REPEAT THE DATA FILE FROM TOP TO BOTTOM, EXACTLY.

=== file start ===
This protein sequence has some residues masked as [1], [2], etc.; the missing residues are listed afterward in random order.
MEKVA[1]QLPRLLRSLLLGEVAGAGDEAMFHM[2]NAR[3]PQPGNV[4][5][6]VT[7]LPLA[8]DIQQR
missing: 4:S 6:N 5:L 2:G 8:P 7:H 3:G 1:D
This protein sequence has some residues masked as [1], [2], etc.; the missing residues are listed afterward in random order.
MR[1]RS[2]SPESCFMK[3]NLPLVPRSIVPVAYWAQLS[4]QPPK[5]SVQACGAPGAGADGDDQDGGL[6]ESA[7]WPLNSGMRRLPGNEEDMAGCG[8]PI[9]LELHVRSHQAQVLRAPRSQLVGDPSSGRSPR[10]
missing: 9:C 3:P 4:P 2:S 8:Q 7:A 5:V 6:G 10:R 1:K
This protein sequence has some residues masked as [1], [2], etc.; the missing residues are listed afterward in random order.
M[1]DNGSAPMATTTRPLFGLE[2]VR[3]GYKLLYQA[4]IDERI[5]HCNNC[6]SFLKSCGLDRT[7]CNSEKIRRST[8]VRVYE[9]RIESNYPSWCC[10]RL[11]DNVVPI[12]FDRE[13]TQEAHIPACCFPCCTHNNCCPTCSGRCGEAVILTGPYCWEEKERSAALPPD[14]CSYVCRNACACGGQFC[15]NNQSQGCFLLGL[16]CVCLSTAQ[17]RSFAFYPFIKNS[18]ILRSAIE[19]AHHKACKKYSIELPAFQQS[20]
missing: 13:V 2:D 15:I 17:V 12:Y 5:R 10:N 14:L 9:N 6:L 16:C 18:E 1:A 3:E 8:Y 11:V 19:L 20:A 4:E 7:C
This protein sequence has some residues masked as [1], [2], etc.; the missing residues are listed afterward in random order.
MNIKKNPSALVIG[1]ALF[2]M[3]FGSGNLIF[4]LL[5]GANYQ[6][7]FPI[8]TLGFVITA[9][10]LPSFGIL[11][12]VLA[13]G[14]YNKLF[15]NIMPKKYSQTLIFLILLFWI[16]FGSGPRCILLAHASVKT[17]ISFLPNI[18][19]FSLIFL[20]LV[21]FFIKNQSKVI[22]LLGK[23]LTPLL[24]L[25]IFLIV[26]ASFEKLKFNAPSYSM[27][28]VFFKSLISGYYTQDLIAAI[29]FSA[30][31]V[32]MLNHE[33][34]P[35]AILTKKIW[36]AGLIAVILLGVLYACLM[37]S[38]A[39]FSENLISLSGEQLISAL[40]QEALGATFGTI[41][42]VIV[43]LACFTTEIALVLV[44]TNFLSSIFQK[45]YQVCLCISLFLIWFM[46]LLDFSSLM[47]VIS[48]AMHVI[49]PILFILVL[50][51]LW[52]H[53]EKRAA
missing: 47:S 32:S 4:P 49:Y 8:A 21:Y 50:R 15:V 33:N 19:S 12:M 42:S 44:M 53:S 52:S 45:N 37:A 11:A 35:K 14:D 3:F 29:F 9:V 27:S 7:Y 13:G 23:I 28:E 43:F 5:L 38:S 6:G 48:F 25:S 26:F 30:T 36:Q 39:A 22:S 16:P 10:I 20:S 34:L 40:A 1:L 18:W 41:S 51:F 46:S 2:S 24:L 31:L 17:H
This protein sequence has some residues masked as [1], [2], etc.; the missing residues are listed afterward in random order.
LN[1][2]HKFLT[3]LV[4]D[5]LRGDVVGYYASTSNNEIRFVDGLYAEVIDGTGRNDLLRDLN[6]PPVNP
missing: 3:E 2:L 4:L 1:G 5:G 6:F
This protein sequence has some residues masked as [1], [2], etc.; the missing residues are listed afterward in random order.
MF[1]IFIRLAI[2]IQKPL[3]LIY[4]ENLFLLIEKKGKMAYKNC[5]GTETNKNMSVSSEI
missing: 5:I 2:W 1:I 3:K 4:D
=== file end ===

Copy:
This protein sequence has some residues masked as [1], [2], etc.; the missing residues are listed afterward in random order.
MEKVA[1]QLPRLLRSLLLGEVAGAGDEAMFHM[2]NAR[3]PQPGNV[4][5][6]VT[7]LPLA[8]DIQQR
missing: 4:S 6:N 5:L 2:G 8:P 7:H 3:G 1:D
This protein sequence has some residues masked as [1], [2], etc.; the missing residues are listed afterward in random order.
MR[1]RS[2]SPESCFMK[3]NLPLVPRSIVPVAYWAQLS[4]QPPK[5]SVQACGAPGAGADGDDQDGGL[6]ESA[7]WPLNSGMRRLPGNEEDMAGCG[8]PI[9]LELHVRSHQAQVLRAPRSQLVGDPSSGRSPR[10]
missing: 9:C 3:P 4:P 2:S 8:Q 7:A 5:V 6:G 10:R 1:K
This protein sequence has some residues masked as [1], [2], etc.; the missing residues are listed afterward in random order.
M[1]DNGSAPMATTTRPLFGLE[2]VR[3]GYKLLYQA[4]IDERI[5]HCNNC[6]SFLKSCGLDRT[7]CNSEKIRRST[8]VRVYE[9]RIESNYPSWCC[10]RL[11]DNVVPI[12]FDRE[13]TQEAHIPACCFPCCTHNNCCPTCSGRCGEAVILTGPYCWEEKERSAALPPD[14]CSYVCRNACACGGQFC[15]NNQSQGCFLLGL[16]CVCLSTAQ[17]RSFAFYPFIKNS[18]ILRSAIE[19]AHHKACKKYSIELPAFQQS[20]
missing: 13:V 2:D 15:I 17:V 12:Y 5:R 10:N 14:L 9:N 6:L 16:C 18:E 1:A 3:E 8:Y 11:V 19:L 20:A 4:E 7:C
This protein sequence has some residues masked as [1], [2], etc.; the missing residues are listed afterward in random order.
MNIKKNPSALVIG[1]ALF[2]M[3]FGSGNLIF[4]LL[5]GANYQ[6][7]FPI[8]TLGFVITA[9][10]LPSFGIL[11][12]VLA[13]G[14]YNKLF[15]NIMPKKYSQTLIFLILLFWI[16]FGSGPRCILLAHASVKT[17]ISFLPNI[18][19]FSLIFL[20]LV[21]FFIKNQSKVI[22]LLGK[23]LTPLL[24]L[25]IFLIV[26]ASFEKLKFNAPSYSM[27][28]VFFKSLISGYYTQDLIAAI[29]FSA[30][31]V[32]MLNHE[33][34]P[35]AILTKKIW[36]AGLIAVILLGVLYACLM[37]S[38]A[39]FSENLISLSGEQLISAL[40]QEALGATFGTI[41][42]VIV[43]LACFTTEIALVLV[44]TNFLSSIFQK[45]YQVCLCISLFLIWFM[46]LLDFSSLM[47]VIS[48]AMHVI[49]PILFILVL[50][51]LW[52]H[53]EKRAA
missing: 47:S 32:S 4:P 49:Y 8:A 21:Y 50:R 15:V 33:N 19:S 12:M 42:S 44:M 53:S 52:S 45:N 37:A 11:A 35:K 14:D 3:F 29:F 9:V 27:S 7:Y 13:G 23:I 28:E 43:F 5:L 38:S 6:G 48:F 25:S 26:F 30:T 36:Q 39:A 22:S 16:P 10:I 20:S 34:L 40:A 1:L 18:W 41:S 51:F 46:S 2:S 24:L 31:L 17:H
This protein sequence has some residues masked as [1], [2], etc.; the missing residues are listed afterward in random order.
LN[1][2]HKFLT[3]LV[4]D[5]LRGDVVGYYASTSNNEIRFVDGLYAEVIDGTGRNDLLRDLN[6]PPVNP
missing: 3:E 2:L 4:L 1:G 5:G 6:F
This protein sequence has some residues masked as [1], [2], etc.; the missing residues are listed afterward in random order.
MF[1]IFIRLAI[2]IQKPL[3]LIY[4]ENLFLLIEKKGKMAYKNC[5]GTETNKNMSVSSEI
missing: 5:I 2:W 1:I 3:K 4:D